Tracy Claeys spent 21 years building his career to the point where he had a chance to become a head football coach in the Big Ten. He spent 19 seconds blowing the interview.
After Jerry Kill retired as Gophers coach last week, Claeys became his emergency and interim replacement. Claeys helped the players position themselves to upset a ranked Michigan team. Then he managed to run only two plays in 19 seconds near the Michigan goal line, despite having a timeout. The Gophers lost and so, too, it seems, did Claeys.
The reaction on social media was rapid and predictable. Claeys had eliminated himself from consideration for the job. He had proved that Kill’s remaining staff couldn’t function without the boss. He had awakened the echoes of Gophers collapses past.
That’s not the right way to look at Claeys and the program right now. The loss might have been for the best.
Claeys’ botched clock management might position the University of Minnesota to make a considered and rational decision, which would be even rarer than a Gophers victory over the Wolverines.
Let’s say Claeys orders a quick snap and a straight-ahead run on the goal line, and the Gophers score the winning touchdown. Wonderful, right?
Not if you’re interested in what is best for the football program long-term.
Had Claeys upset Michigan in his first game as head coach following Kill’s retirement, Minnesota might have felt compelled to make him Kill’s replacement. A victory over Michigan, following a torturous week at the U, might have prompted a university with a less-than-proven president and an interim athletic director to wrap both arms around Claeys and wallow in irrational exuberance.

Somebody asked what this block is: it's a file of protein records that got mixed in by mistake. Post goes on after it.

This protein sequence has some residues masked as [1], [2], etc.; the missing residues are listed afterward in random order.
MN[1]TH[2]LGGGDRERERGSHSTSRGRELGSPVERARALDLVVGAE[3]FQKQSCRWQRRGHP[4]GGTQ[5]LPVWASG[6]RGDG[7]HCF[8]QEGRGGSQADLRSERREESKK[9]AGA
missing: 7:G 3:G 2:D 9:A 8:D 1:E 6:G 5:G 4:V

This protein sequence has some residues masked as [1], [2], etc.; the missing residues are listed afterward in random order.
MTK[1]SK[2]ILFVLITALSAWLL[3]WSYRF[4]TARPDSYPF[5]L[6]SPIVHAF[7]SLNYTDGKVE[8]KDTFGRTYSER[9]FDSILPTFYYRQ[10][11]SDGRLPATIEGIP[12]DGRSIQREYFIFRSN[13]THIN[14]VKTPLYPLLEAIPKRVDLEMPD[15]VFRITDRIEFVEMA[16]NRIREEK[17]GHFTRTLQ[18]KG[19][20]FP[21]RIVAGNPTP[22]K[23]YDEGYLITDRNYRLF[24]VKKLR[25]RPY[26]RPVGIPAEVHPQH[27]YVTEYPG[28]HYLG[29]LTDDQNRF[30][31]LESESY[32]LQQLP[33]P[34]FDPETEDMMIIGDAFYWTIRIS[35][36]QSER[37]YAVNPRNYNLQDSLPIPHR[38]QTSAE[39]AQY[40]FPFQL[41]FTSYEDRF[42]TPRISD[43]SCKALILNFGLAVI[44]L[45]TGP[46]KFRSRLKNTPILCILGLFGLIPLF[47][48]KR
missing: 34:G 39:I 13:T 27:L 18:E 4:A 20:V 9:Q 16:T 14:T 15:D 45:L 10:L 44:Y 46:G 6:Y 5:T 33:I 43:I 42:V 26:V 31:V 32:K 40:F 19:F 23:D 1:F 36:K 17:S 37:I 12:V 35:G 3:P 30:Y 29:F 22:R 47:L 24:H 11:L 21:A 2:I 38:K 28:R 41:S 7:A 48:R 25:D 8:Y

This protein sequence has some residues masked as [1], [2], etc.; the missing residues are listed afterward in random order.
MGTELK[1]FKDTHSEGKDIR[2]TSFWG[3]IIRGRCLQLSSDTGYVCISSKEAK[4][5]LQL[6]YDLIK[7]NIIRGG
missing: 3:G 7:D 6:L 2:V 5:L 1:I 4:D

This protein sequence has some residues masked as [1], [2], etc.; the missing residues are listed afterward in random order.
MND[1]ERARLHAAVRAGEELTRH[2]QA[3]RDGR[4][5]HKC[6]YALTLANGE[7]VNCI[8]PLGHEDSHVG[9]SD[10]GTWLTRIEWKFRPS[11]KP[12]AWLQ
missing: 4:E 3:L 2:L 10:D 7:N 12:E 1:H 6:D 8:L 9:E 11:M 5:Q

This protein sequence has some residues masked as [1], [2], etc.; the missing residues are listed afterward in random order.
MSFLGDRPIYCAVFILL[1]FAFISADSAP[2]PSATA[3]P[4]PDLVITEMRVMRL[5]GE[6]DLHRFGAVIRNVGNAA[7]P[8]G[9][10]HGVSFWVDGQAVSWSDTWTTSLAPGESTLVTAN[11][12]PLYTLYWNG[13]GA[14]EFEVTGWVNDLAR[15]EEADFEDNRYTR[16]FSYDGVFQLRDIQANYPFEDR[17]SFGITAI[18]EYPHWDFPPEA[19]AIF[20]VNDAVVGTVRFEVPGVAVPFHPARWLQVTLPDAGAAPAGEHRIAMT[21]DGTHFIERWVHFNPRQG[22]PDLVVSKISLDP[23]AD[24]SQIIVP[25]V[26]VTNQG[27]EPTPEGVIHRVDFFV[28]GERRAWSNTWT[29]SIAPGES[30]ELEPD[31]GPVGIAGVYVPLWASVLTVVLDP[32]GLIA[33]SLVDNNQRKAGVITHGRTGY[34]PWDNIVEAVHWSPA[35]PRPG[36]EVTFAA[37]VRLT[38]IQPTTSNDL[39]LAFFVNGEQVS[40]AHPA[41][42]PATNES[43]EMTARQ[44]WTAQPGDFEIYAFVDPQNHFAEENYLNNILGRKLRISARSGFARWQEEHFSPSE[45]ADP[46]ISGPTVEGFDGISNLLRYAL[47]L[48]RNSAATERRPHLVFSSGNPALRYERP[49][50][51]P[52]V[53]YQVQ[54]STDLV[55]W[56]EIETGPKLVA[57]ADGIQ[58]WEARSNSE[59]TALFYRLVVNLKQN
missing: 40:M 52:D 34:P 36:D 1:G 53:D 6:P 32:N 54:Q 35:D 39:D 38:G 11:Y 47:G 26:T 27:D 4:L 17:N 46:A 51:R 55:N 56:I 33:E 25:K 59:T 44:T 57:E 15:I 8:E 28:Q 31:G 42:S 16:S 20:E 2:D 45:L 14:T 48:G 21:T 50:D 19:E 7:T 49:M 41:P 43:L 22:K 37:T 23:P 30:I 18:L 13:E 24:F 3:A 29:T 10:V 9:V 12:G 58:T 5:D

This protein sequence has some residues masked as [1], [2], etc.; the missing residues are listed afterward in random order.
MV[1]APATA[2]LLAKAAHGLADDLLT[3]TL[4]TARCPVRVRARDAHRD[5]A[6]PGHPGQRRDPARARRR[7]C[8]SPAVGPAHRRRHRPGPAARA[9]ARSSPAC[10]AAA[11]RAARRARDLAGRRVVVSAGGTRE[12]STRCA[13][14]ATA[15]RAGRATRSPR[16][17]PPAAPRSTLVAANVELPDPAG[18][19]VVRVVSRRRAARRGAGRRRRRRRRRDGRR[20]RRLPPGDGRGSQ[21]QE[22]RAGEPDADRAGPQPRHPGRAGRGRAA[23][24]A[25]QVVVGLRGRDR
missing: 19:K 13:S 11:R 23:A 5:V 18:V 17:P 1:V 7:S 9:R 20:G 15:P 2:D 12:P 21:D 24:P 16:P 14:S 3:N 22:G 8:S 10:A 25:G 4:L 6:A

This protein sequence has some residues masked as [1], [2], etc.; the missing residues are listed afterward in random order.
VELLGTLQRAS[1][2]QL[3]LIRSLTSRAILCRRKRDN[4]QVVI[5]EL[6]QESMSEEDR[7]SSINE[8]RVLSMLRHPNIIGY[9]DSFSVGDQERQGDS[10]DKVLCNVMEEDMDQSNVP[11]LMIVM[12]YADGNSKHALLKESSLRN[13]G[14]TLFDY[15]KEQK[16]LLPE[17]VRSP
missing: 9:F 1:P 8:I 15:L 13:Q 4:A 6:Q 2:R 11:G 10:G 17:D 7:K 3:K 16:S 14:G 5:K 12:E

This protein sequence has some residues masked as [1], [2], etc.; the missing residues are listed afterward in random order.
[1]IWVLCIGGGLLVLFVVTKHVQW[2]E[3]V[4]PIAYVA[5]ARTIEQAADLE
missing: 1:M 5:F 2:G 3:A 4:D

Losing to Michigan means Claeys will have to prove himself in many ways — as a coach who can elevate his team against difficult competition the rest of the way, as a leader who can rally players crushed by Kill’s departure and a depressing loss, as a human who has to prove he can learn from an embarrassing mistake.
The Michigan loss sets up an ideal job interview for Claeys. If he can win games under these circumstances, he deserves a multiyear contract. If the team collapses, we’ll know he’s not the right guy.
President Eric Kaler should hope Claeys finishes strong. Even if Claeys fails in the next four games, there is little evidence that the university can hire a better football coach than him.
Claeys is an excellent defensive coach. His secondary, in particular, plays with better technique than most NFL teams. He’s likeable, credible, loyal and a worker.
If Minnesota was capable of hiring the next Urban Meyer or Nick Saban, then Kaler would be justified in letting Claeys finish the season before replacing him. Minnesota has shown no signs of being able to identify or lure a great football coach, and currently does not even employ the person who should be charged with the search.
Because of their former ineptitude and current situation, the university will be forced to let Claeys use the rest of the season as an audition. Before the final 19 seconds on Saturday, Claeys was doing pretty well.
He took over for Kill during the 2013 season. After a blowout loss at Michigan, Claeys coached the Gophers to consecutive victories over Northwestern, Nebraska, Indiana and Penn State. Saturday, he positioned the Gophers, in a week of crisis, to beat a good Michigan team. His clock management damaged the Gophers’ chances, but do you think he’ll ever make the same mistakes again?
There is one other perceived strike against Claeys populating the ruder corners of social media: That he is overweight.
This is an understandable concern. There is no way a football program such as Minnesota’s should ever hire someone who might remind you of Bill Parcells.
Let’s be honest, and patient. I don’t know yet whether Claeys should get the job. You don’t know. The decision-makers at the university might know less than the rest of us.
Instead of panicking over Claeys’ mistake, let’s see how he reacts to it.
When you’re the University of Minnesota, what have you got to lose?